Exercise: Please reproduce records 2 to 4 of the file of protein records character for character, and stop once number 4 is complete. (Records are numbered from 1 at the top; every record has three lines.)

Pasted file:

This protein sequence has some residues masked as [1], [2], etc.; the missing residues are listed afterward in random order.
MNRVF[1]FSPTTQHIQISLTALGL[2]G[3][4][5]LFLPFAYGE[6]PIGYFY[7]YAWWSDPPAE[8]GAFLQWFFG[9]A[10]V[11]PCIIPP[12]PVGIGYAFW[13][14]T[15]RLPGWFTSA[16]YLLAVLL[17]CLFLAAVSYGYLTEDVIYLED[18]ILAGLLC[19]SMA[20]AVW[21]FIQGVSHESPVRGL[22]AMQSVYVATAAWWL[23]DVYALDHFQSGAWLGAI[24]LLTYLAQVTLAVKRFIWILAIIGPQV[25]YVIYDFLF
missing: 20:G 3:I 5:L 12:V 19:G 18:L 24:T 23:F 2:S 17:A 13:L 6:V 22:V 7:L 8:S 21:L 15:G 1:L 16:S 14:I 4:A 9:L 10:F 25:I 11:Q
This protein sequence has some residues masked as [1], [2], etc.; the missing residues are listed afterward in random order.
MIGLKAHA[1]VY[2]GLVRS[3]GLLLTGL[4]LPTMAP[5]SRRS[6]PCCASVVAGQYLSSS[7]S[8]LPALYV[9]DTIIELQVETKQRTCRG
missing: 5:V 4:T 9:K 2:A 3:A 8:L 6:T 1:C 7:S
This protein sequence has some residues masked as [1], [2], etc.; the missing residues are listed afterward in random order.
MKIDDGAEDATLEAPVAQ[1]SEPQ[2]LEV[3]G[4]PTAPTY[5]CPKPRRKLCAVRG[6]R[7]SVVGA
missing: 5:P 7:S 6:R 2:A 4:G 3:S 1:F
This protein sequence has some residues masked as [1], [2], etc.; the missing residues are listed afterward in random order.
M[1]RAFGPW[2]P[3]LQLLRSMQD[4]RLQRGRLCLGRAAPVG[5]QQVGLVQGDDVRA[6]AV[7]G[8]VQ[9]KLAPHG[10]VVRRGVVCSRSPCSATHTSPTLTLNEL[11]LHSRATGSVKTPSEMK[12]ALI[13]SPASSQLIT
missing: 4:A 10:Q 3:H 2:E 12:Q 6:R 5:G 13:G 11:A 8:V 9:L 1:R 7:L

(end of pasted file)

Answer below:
This protein sequence has some residues masked as [1], [2], etc.; the missing residues are listed afterward in random order.
MIGLKAHA[1]VY[2]GLVRS[3]GLLLTGL[4]LPTMAP[5]SRRS[6]PCCASVVAGQYLSSS[7]S[8]LPALYV[9]DTIIELQVETKQRTCRG
missing: 5:V 4:T 9:K 2:A 3:A 8:L 6:T 1:C 7:S
This protein sequence has some residues masked as [1], [2], etc.; the missing residues are listed afterward in random order.
MKIDDGAEDATLEAPVAQ[1]SEPQ[2]LEV[3]G[4]PTAPTY[5]CPKPRRKLCAVRG[6]R[7]SVVGA
missing: 5:P 7:S 6:R 2:A 4:G 3:S 1:F
This protein sequence has some residues masked as [1], [2], etc.; the missing residues are listed afterward in random order.
M[1]RAFGPW[2]P[3]LQLLRSMQD[4]RLQRGRLCLGRAAPVG[5]QQVGLVQGDDVRA[6]AV[7]G[8]VQ[9]KLAPHG[10]VVRRGVVCSRSPCSATHTSPTLTLNEL[11]LHSRATGSVKTPSEMK[12]ALI[13]SPASSQLIT
missing: 4:A 10:Q 3:H 2:E 12:Q 6:R 5:G 13:G 11:A 8:V 9:L 1:R 7:L